It’s really a fine party, but the Boss and I find our tolerance for loud music and crowds has diminished over the years.  A short time after Pink Hair arrives from her video gig, we head back to the motel.  I guess this is my last chance to say “Beer Truck”. I really need to find more conversations where I can say “Beer Truck”.


We’re up early for the 7:30 Legacy Breakfast, for graduates with alumni parents.  Once again, and you may be getting bored with this, but it is impeccably organized and conducted.  The food is also a lot better than my usual grocery store bagel.

The Boss asks Pink Hair, “Is this the room where you usually eat?”

“Yes. In fact, we eat at this table a lot.”

“Is the food always like this?”


Tom Ross (Tommy-Tom to the students) speaks, all the graduates introduce themselves and their families, and a graduating senior makes a short but compelling talk.  The basketball run gets a brief mention, but it’s not the main focus today.

The graduates are expelled from the breakfast to get ready to march, and the rest of us wander off after a while.  Graduates are streaming toward Chambers, with their robes open and showing a lot more individuality than the formal ceremony to come.  We pick out seats in the shade, next to where we think the procession will pass.  We’re wrong, of course.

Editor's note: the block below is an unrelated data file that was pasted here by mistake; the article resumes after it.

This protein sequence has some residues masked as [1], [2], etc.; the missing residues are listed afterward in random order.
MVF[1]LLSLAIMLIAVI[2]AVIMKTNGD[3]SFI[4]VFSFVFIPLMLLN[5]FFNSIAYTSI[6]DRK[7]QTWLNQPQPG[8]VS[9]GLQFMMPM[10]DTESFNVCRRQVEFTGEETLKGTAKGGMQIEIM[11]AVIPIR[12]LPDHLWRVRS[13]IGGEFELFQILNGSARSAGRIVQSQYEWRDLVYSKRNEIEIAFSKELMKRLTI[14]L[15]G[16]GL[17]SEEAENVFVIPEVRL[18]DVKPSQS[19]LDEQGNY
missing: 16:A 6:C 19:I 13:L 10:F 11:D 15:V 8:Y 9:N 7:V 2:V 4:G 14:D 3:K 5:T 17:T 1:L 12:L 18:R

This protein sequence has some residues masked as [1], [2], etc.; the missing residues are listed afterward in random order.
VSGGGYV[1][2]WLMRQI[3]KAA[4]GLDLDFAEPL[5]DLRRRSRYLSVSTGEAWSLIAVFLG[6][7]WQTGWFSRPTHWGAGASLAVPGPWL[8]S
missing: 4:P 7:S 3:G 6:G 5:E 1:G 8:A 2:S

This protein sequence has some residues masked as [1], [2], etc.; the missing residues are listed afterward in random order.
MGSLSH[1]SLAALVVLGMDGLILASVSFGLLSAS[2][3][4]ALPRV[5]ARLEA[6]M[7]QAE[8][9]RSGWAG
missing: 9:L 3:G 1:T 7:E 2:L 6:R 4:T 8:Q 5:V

Soon the faculty files out and forms their gauntlet, and the march begins.  The Boss likes the fact that the graduates and faculty talk and wave and hug during the procession.  This is a happy time.

The festivities go on, starting with the awards.  I’m pleased that the non academic staff are recognized right along with the faculty, as they should be.  I also am pleased the Davidson tradition of no outside speaker is still in force.  Just a tiny bit of Neil Diamond sneaks into Tom Ross’ address.

And now, ladies and gentlemen, the main event commences.  The names are a lot more varied than 1968.  Average hair length has gone up a lot as well.

After Pink Hair makes her trip across the stage, we have time for a pit stop.  This is a major advantage to an outdoor ceremony.  At the risk of repeating myself, I note there are signs and attendants to make this important function run smoothly.

Walking along behind the crowd, The Boss says, “Look, there’s Steph.  Do you want to go touch him?”  That actually doesn’t sound like such a bad idea, but I keep walking.  I also see Coach McKillop standing in the back.  Somebody is introducing himself with some lame pretext.  Coach seems to be well dressed, and his hair looks pretty good too.